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2011-07-24

South Africa (ZA)   Birding Houston, Texas  -  Categories: USA  -  @ 08:42:35 pm

Westchase Holiday Inn, Houston, Texas - June 2011

My project team and I were required to attend product training in Houston, ahead of the start of a new project here in Kuwait. It was a 5-day course based in Westchase on the outskirts of Houston city center. We chose the Holiday Inns in Westchase for convenience and was pretty much located in suburbia. I hadnt been back to the USA since 1984 when birding was a much lower priority. It was not the best time of year, with migration over and breeding season just about a thing of the past, but as birders we make the most of what we can get, wherever we may be. Images by Mike Pope


It was mid-summer and temps were around 100 F, but with added humidty of 85% which I was not used to. However, on the plus side sunset was only 8:30pm, so that gave enough time to explore around the hotel after the course and before dinner. Arriving at George Bush Intercontinental Airport after a 15-hour flight from Doha via Greenland the first birds seen at the airport were Great-tailed Grackles and these were common all around the city and the hotel. Here a striking male bird

Great-tailed Grackle

and the more drabbler female on the way to feed her brood

Great-tailed Grackle

One of the other very common species seen at all locations is the master mimic and songster, the Northern Mockingbird

Northern Mockingbird

On a few occassions, I noted that after an extended variety of calls, it gave an aerial display before continuing it's calls elsewhere

Northern Mockingbird

Northern Mockingbird

Northern Mockingbird

I found a large vacant piece of land over the road from the hotel and most days explored this patch. Over the next few days a variety of species were seen around this plot in suburbia - Mourning Doves were the most common dove

Mourning Dove

Mourning Dove

White-winged Dove are much more striking, but were less common. Later I found out that this species has now displaced the Inca Dove which used to be very common in suburbia

White-winged Dove

White-winged Dove

Interspersed with these smaller doves were some of the larger Eurasian Collared Doves

Eurasian Collared Dove

A pair of Red-tailed Hawks were always present in the high pylons alongside the freeway. It is this birds call you hear in all the movies where wide open plains are shown, so the call was almost already familiar and thats what alerted me to look up the first time to see it overhead

Red-tailed Hawk

Along the fence line of the vacant plot, I found a number of Loggerhead Shrikes

Loggerhead Shrike

This one was a little agitated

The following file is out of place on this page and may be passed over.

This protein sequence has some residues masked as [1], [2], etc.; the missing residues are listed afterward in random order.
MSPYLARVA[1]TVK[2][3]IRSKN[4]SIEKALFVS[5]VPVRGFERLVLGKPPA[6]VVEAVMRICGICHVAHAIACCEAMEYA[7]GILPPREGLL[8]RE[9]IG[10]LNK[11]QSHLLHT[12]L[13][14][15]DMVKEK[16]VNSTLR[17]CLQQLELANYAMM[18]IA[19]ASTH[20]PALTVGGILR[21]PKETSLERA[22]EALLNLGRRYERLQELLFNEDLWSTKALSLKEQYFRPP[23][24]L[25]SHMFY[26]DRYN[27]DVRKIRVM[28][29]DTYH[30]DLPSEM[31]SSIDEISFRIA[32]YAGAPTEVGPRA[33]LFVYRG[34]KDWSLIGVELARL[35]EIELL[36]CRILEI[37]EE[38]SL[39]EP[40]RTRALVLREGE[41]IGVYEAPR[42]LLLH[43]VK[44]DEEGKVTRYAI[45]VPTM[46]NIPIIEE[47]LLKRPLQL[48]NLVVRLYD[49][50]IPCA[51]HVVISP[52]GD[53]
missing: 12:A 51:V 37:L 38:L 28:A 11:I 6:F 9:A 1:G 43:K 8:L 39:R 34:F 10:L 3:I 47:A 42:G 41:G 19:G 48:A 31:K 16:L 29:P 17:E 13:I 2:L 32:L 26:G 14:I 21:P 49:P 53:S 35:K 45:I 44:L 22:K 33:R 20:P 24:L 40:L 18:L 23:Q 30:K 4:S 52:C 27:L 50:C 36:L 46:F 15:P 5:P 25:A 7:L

Loggerhead Shrike

I forfeited breakfast one morning and although the light was soft, I did get some good birds. Chimney Swifts were hawking along with Barn Swallows over the vacant plot

Chimney Swift

Chimney Swift

I flushed a few Cottontails walking along the hedgeline

Cottontail

A male Brown-headed Cowbird was calling from the overhead lines. This must have been a regular spot, as I saw it on a few occassions

Brown-headed Cowbird

Sadly, European Starlings have also invaded Houston

European Starling

I later found out that Common Grackles are not so common, but I did find two on one of the morning walks. Here two of them with a Mourning Dove for size comparison

Common Grackle

Common Grackle

A few Sparrow sized birds were seen and with patience I was able to get close enough for a photograph which I identified later from the Sibley Guide on my iTouch, as a House Finch

House Finch

A raptor passing by overhead turned out to be a Crested Caracara and the best view I would have of this odd looking raptor

Crested Caracara

On the way back from training, I noticed that we crossed a drainage canal that ran through the suburb and this seemed a good place to explore but was a longer walk from the hotel in the humidity. I took a water bottle and headed to and along the waterway, first finding Great Egret

Great Egret

A little further along I flushed a few Black-bellied Whistling Ducks. These ducks nest in tree cavities

Black-bellied Whistling Duck

In the same spot I had an obliging Green Heron; a striking looking small Heron

Green Heron

Green Heron

Green Heron

A bird I really wanted to see, was surprisingly easy to find - the magnificent looking Yellow-crowned Night Heron. The first one I found was a juvenile that didnt quite know what to make of me, so it froze

Yellow-crowned Night Heron

The adult is a lot more aloof and regal

Yellow-crowned Night Heron

Yellow-crowned Night Heron

Yellow-crowned Night Heron

Initially I thought this was a young Alligator, but Greg who guided me later on the weekend has confirmed the id as a Softshell Turtle which was very wary of me

Softshell Turtle

Satisfied with birds I had seen along this waterway, I headed back to the hotel finding a Turkey Vulture overhead. My next few trips after training completion would be focussed birding together with a local and knowledgable guide which I was really looking forward to

Turkey Vulture

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